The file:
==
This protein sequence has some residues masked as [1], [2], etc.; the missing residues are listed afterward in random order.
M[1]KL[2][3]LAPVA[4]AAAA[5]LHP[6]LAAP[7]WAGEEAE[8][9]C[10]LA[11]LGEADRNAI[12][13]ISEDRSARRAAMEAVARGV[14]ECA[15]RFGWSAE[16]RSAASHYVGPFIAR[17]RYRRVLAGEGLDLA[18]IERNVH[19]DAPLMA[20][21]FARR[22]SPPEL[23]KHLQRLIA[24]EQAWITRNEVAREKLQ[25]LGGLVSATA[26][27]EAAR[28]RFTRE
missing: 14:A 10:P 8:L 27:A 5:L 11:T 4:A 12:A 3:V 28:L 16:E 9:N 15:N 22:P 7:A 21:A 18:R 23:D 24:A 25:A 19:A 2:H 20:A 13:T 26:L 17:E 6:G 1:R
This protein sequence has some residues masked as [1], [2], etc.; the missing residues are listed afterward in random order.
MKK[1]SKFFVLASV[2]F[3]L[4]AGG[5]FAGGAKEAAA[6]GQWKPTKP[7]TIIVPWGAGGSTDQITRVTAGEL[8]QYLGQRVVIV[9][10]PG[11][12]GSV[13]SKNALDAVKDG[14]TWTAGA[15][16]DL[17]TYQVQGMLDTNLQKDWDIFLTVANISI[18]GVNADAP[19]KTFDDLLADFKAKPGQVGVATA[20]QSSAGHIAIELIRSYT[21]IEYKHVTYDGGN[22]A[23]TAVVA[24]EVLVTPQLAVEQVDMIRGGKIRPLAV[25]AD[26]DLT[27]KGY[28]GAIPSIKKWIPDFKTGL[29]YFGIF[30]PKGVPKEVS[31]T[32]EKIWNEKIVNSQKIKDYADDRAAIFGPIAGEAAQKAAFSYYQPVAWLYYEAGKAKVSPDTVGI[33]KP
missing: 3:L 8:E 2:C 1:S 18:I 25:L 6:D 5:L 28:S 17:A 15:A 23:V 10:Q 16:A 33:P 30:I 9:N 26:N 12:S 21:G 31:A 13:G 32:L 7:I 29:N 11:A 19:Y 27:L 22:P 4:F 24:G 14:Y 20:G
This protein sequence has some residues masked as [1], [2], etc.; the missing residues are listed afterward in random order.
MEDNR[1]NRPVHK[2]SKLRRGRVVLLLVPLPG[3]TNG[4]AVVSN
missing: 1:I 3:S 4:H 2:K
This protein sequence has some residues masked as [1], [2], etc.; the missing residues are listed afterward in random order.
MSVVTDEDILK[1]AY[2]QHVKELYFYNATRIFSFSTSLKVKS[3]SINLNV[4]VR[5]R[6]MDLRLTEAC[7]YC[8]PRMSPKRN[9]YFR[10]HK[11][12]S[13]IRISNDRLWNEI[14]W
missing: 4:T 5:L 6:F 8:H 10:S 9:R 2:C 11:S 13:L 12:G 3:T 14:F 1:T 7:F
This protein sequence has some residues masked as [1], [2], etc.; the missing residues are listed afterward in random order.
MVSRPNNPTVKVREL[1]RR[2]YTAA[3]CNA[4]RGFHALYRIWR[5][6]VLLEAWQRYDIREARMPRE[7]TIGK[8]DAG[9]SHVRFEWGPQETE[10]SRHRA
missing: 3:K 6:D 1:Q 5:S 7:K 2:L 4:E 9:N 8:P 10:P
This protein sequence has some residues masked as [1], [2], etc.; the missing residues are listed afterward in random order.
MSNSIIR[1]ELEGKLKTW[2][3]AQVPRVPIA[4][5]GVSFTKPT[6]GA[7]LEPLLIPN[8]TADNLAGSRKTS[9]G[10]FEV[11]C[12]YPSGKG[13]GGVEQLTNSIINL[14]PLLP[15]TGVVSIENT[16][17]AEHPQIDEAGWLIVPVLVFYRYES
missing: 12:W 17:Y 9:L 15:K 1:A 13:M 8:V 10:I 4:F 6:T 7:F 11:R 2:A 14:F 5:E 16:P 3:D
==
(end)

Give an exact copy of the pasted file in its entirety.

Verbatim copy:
This protein sequence has some residues masked as [1], [2], etc.; the missing residues are listed afterward in random order.
M[1]KL[2][3]LAPVA[4]AAAA[5]LHP[6]LAAP[7]WAGEEAE[8][9]C[10]LA[11]LGEADRNAI[12][13]ISEDRSARRAAMEAVARGV[14]ECA[15]RFGWSAE[16]RSAASHYVGPFIAR[17]RYRRVLAGEGLDLA[18]IERNVH[19]DAPLMA[20][21]FARR[22]SPPEL[23]KHLQRLIA[24]EQAWITRNEVAREKLQ[25]LGGLVSATA[26][27]EAAR[28]RFTRE
missing: 14:A 10:P 8:L 27:A 5:L 11:T 4:A 12:A 3:V 28:L 16:E 9:N 15:N 22:P 7:A 21:A 18:R 23:D 24:A 25:A 19:A 2:H 20:A 13:T 26:L 17:E 6:G 1:R
This protein sequence has some residues masked as [1], [2], etc.; the missing residues are listed afterward in random order.
MKK[1]SKFFVLASV[2]F[3]L[4]AGG[5]FAGGAKEAAA[6]GQWKPTKP[7]TIIVPWGAGGSTDQITRVTAGEL[8]QYLGQRVVIV[9][10]PG[11][12]GSV[13]SKNALDAVKDG[14]TWTAGA[15][16]DL[17]TYQVQGMLDTNLQKDWDIFLTVANISI[18]GVNADAP[19]KTFDDLLADFKAKPGQVGVATA[20]QSSAGHIAIELIRSYT[21]IEYKHVTYDGGN[22]A[23]TAVVA[24]EVLVTPQLAVEQVDMIRGGKIRPLAV[25]AD[26]DLT[27]KGY[28]GAIPSIKKWIPDFKTGL[29]YFGIF[30]PKGVPKEVS[31]T[32]EKIWNEKIVNSQKIKDYADDRAAIFGPIAGEAAQKAAFSYYQPVAWLYYEAGKAKVSPDTVGI[33]KP
missing: 3:L 8:E 2:C 1:S 18:I 25:L 6:D 5:L 28:S 17:A 15:A 23:V 10:Q 16:A 33:P 30:I 9:N 26:N 12:S 21:G 31:A 13:G 32:L 7:I 29:N 11:A 19:Y 27:L 22:P 4:F 24:G 14:Y 20:G
This protein sequence has some residues masked as [1], [2], etc.; the missing residues are listed afterward in random order.
MEDNR[1]NRPVHK[2]SKLRRGRVVLLLVPLPG[3]TNG[4]AVVSN
missing: 1:I 3:S 4:H 2:K
This protein sequence has some residues masked as [1], [2], etc.; the missing residues are listed afterward in random order.
MSVVTDEDILK[1]AY[2]QHVKELYFYNATRIFSFSTSLKVKS[3]SINLNV[4]VR[5]R[6]MDLRLTEAC[7]YC[8]PRMSPKRN[9]YFR[10]HK[11][12]S[13]IRISNDRLWNEI[14]W
missing: 4:T 5:L 6:F 8:H 10:S 9:R 2:C 11:S 13:L 12:G 3:T 14:F 1:T 7:F
This protein sequence has some residues masked as [1], [2], etc.; the missing residues are listed afterward in random order.
MVSRPNNPTVKVREL[1]RR[2]YTAA[3]CNA[4]RGFHALYRIWR[5][6]VLLEAWQRYDIREARMPRE[7]TIGK[8]DAG[9]SHVRFEWGPQETE[10]SRHRA
missing: 3:K 6:D 1:Q 5:S 7:K 2:L 4:E 9:N 8:P 10:P
This protein sequence has some residues masked as [1], [2], etc.; the missing residues are listed afterward in random order.
MSNSIIR[1]ELEGKLKTW[2][3]AQVPRVPIA[4][5]GVSFTKPT[6]GA[7]LEPLLIPN[8]TADNLAGSRKTS[9]G[10]FEV[11]C[12]YPSGKG[13]GGVEQLTNSIINL[14]PLLP[15]TGVVSIENT[16][17]AEHPQIDEAGWLIVPVLVFYRYES
missing: 12:W 17:Y 9:L 15:K 1:A 13:M 8:V 10:I 4:F 6:T 7:F 11:R 2:A 14:F 5:E 16:P 3:D